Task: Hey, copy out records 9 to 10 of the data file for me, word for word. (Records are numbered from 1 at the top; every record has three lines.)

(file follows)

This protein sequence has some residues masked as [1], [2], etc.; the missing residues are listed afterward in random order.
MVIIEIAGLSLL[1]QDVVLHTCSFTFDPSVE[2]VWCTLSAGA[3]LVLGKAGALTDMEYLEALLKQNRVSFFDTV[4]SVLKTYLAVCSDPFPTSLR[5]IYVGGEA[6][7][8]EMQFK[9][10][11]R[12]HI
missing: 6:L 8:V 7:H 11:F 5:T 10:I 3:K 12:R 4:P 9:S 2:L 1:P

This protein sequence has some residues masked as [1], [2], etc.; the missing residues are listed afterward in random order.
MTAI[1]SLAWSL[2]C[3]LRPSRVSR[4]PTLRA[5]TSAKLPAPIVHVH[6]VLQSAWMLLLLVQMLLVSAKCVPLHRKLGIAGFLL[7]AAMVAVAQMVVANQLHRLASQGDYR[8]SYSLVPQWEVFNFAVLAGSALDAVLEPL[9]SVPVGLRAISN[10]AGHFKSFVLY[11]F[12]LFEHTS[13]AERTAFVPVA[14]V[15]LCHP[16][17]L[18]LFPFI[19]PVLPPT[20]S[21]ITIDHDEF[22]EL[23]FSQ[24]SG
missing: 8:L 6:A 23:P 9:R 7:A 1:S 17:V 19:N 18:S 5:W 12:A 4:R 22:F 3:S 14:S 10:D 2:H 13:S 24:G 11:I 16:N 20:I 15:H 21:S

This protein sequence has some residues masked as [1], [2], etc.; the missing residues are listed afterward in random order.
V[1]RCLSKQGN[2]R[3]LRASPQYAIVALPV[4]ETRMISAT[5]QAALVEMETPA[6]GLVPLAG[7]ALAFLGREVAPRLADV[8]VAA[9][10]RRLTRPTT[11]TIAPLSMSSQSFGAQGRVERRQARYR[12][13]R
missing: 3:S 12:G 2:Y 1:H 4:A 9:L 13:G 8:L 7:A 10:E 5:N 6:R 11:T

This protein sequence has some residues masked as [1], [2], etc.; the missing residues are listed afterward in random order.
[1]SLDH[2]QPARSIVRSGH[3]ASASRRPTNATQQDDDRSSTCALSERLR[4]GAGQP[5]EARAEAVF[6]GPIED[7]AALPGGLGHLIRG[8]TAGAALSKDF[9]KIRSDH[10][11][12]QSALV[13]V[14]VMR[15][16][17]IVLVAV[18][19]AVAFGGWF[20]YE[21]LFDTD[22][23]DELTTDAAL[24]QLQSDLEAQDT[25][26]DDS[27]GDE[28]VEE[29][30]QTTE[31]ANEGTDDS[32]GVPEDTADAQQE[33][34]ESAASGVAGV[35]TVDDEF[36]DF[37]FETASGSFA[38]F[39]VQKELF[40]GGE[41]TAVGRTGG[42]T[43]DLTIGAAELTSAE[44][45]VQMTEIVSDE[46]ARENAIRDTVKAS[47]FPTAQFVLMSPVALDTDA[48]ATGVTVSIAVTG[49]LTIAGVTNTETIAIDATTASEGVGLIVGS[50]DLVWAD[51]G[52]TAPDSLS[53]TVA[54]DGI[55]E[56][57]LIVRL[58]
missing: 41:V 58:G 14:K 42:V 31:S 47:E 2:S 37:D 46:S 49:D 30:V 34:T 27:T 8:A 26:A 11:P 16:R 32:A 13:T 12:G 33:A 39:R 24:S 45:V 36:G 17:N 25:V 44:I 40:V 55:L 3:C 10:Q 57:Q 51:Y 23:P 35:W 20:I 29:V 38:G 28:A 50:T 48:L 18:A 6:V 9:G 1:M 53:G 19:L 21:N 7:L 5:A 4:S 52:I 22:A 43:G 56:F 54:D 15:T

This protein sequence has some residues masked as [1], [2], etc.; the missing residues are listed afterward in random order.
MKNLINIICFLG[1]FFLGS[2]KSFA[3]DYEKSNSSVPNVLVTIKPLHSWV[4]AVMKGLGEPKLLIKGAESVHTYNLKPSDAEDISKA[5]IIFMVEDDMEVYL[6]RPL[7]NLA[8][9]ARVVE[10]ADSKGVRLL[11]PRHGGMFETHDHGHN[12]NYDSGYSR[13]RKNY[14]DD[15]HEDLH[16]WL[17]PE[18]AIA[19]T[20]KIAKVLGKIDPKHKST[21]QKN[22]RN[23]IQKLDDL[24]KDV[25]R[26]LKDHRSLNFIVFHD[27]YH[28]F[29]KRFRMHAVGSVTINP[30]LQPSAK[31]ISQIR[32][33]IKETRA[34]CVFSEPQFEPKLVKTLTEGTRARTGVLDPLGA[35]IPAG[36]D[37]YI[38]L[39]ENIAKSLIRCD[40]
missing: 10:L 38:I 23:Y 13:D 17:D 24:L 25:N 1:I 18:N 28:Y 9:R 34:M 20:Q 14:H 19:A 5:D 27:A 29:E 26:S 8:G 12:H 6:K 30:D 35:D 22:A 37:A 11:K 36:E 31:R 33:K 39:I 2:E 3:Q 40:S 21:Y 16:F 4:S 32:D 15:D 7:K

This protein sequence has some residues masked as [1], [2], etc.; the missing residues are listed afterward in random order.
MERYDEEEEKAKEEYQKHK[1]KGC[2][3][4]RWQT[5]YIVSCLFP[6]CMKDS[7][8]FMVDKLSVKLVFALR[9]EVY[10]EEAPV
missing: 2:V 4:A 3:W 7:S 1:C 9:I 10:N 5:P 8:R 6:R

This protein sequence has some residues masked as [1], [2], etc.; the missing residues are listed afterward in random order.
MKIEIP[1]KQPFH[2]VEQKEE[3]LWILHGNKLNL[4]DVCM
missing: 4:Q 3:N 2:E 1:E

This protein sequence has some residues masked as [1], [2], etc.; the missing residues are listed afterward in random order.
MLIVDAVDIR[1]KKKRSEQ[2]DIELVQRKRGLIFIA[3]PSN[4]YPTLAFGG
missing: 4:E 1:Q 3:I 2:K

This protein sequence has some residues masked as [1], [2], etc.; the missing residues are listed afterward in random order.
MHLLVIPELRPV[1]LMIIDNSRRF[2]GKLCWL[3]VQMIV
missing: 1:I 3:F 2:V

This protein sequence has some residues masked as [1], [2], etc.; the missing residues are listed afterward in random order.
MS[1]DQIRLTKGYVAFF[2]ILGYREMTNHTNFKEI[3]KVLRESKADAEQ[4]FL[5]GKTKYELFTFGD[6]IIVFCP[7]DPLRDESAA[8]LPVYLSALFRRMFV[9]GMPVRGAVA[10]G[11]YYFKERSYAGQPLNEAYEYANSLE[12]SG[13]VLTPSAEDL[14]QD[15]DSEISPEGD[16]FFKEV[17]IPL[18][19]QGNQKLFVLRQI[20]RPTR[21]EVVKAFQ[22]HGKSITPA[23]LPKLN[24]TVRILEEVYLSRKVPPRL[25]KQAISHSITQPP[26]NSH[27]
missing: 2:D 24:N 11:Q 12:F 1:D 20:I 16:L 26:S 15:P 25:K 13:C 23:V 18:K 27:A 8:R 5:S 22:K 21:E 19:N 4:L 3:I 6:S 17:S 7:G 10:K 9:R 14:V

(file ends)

This protein sequence has some residues masked as [1], [2], etc.; the missing residues are listed afterward in random order.
MHLLVIPELRPV[1]LMIIDNSRRF[2]GKLCWL[3]VQMIV
missing: 1:I 3:F 2:V

This protein sequence has some residues masked as [1], [2], etc.; the missing residues are listed afterward in random order.
MS[1]DQIRLTKGYVAFF[2]ILGYREMTNHTNFKEI[3]KVLRESKADAEQ[4]FL[5]GKTKYELFTFGD[6]IIVFCP[7]DPLRDESAA[8]LPVYLSALFRRMFV[9]GMPVRGAVA[10]G[11]YYFKERSYAGQPLNEAYEYANSLE[12]SG[13]VLTPSAEDL[14]QD[15]DSEISPEGD[16]FFKEV[17]IPL[18][19]QGNQKLFVLRQI[20]RPTR[21]EVVKAFQ[22]HGKSITPA[23]LPKLN[24]TVRILEEVYLSRKVPPRL[25]KQAISHSITQPP[26]NSH[27]
missing: 2:D 24:N 11:Q 12:F 1:D 20:I 16:L 26:S 15:P 25:K 13:C 23:V 18:K 27:A 8:R 5:S 22:K 21:E 19:N 4:L 3:I 6:S 17:S 7:G 10:K 9:R 14:V